Pillsbury’s communications lawyers have published FCC Enforcement Monitor monthly since 1999 to inform our clients of notable FCC enforcement actions against FCC license holders and others. This month’s issue includes:
- Media Bureau Hits Michigan Radio Station for Low Power Snafu
- Online Retailer Faces $2,861,128 Forfeiture for Selling Unauthorized Drone Parts
- Enforcement Bureau Issues Advisory on Drone Accessories
Weathering the Storm: Media Bureau Proposes Fine for Botched Low Power Operation
The FCC’s Media Bureau issued an $18,000 Notice of Apparent Liability for Forfeiture (“NAL”) to a Michigan radio licensee accused of omitting material facts from an FCC application and operating its station at variance from its license.
Under Section 312(g) of the Communications Act of 1934 (“Act”), a broadcast station’s license automatically expires after the station fails to broadcast for 12 consecutive months. Section 73.1745(a) of the FCC’s Rules requires a station to broadcast according to the “modes and power” specified by its license, and Section 73.1765 permits licensees to request special temporary authority (“STA”) to operate at variance from their license for a limited time.
The licensee originally applied for renewal of its license in May of 2012. Section 309(k) of the Act provides several criteria that the FCC must consider when reviewing license renewal applications. The FCC will grant an application if: (1) “the station has served the public interest, convenience, and necessity;” (2) the licensee has not committed any serious violations of the Act or the FCC’s Rules; and (3) the licensee has not committed any other violations of the Act or the FCC’s Rules that, taken together, would indicate a pattern of abuse.
In February 2015 (while the renewal application was still pending), the licensee requested an STA to remain silent, claiming that his facilities would require significant repair after a broken water main flooded the studio.
The following month, the licensee of several religious broadcast stations filed an objection to the license renewal application, alleging that the broadcaster was “untruthful” about the circumstance of the flood. It also claimed that the licensee had broken a contract between the two parties, “attempted to extort money” from a Texas broadcaster, and failed to pay money to another broadcaster.
In May 2016, the Media Bureau inquired into the length of time the licensee’s station had been silent. The licensee responded that the station had returned to air shortly after the STA was filed, but a “clerical error” had prevented the licensee from notifying the FCC. As evidence, the licensee provided sworn declarations, as well as bills and ad orders for another one of the licensee’s stations. The licensee also indicated that the station was operating with a lower-powered transmitter than specified in the license due to a lightning-related power surge the previous year.
Unsatisfied, the Media Bureau sent the licensee a second letter demanding more information about the station’s operations. The licensee responded with more information relating to the station in question, including a letter from an engineer which confirmed that while the station was licensed to operate at 50 kW, it was only operating at 1.4 kW.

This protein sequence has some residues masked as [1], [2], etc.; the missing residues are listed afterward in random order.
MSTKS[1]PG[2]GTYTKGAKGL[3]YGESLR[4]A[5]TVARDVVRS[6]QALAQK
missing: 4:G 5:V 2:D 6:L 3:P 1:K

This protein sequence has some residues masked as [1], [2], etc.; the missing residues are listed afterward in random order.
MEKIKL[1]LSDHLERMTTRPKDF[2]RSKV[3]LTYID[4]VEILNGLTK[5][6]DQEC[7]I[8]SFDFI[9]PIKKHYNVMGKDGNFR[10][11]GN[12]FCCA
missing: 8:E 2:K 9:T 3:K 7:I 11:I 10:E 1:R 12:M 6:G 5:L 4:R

That same day, the licensee requested an STA to operate at that reduced power level, stating that the station was “currently operating at the reduced power level of 1.4 kW” and needed to continue at this reduced power for the next 180 days. The requested STA was not granted until over a year later.
The Media Bureau ultimately concluded that the station was operating with a “non-conforming” transmitter and at significant variance from its 50 kW authorization. The Bureau also found that the licensee failed to timely request an STA to operate at that reduced power, and failed to disclose a material fact in its second STA request when it said that it was “currently operating” at the lower level despite having operated at that reduced power for over a year. The NAL also indicated that it was “at best misleading” to suggest that the station would be back to full power within 180 days. Section 1.17(a)(1) of the FCC’s Rules prohibits individuals from intentionally providing incorrect “material factual information” or intentionally omitting “material information that is necessary to prevent any material factual statement that is made from being incorrect or misleading.”
As a result, the Media Bureau proposed: (1) a fine of $10,000 for operating without the appropriate authorization for the service; (2) an additional $3,000 fine for failing to file a required form; and (3) a $5,000 fine for failing to disclose a material fact in the STA request.
Fortunately for the licensee, the Media Bureau did not find these acts to be “serious violations” or a pattern of abuse, and therefore granted the station’s license renewal application in a separate action. In doing so, the Media Bureau denied the religious licensee’s objections, noting that the FCC does not adjudicate private contractual disputes.
Flight Delay: Online Drone Retailer Dinged for Marketing Dozens of Noncompliant Drone Parts
The FCC proposed a $2,861,128 penalty against a group of commonly-owned companies in the United States and Hong Kong for marketing unauthorized drone equipment.
Pursuant to Section 302 of the Act, the FCC regulates radio-frequency energy-emitting devices (“RF” devices) that can potentially interfere with radio communications. The FCC sets limits on a device’s spurious emissions, transmission power, and on which bands it may operate. Generally, noncompliant devices may not be imported, marketed or sold in the United States. Continue reading →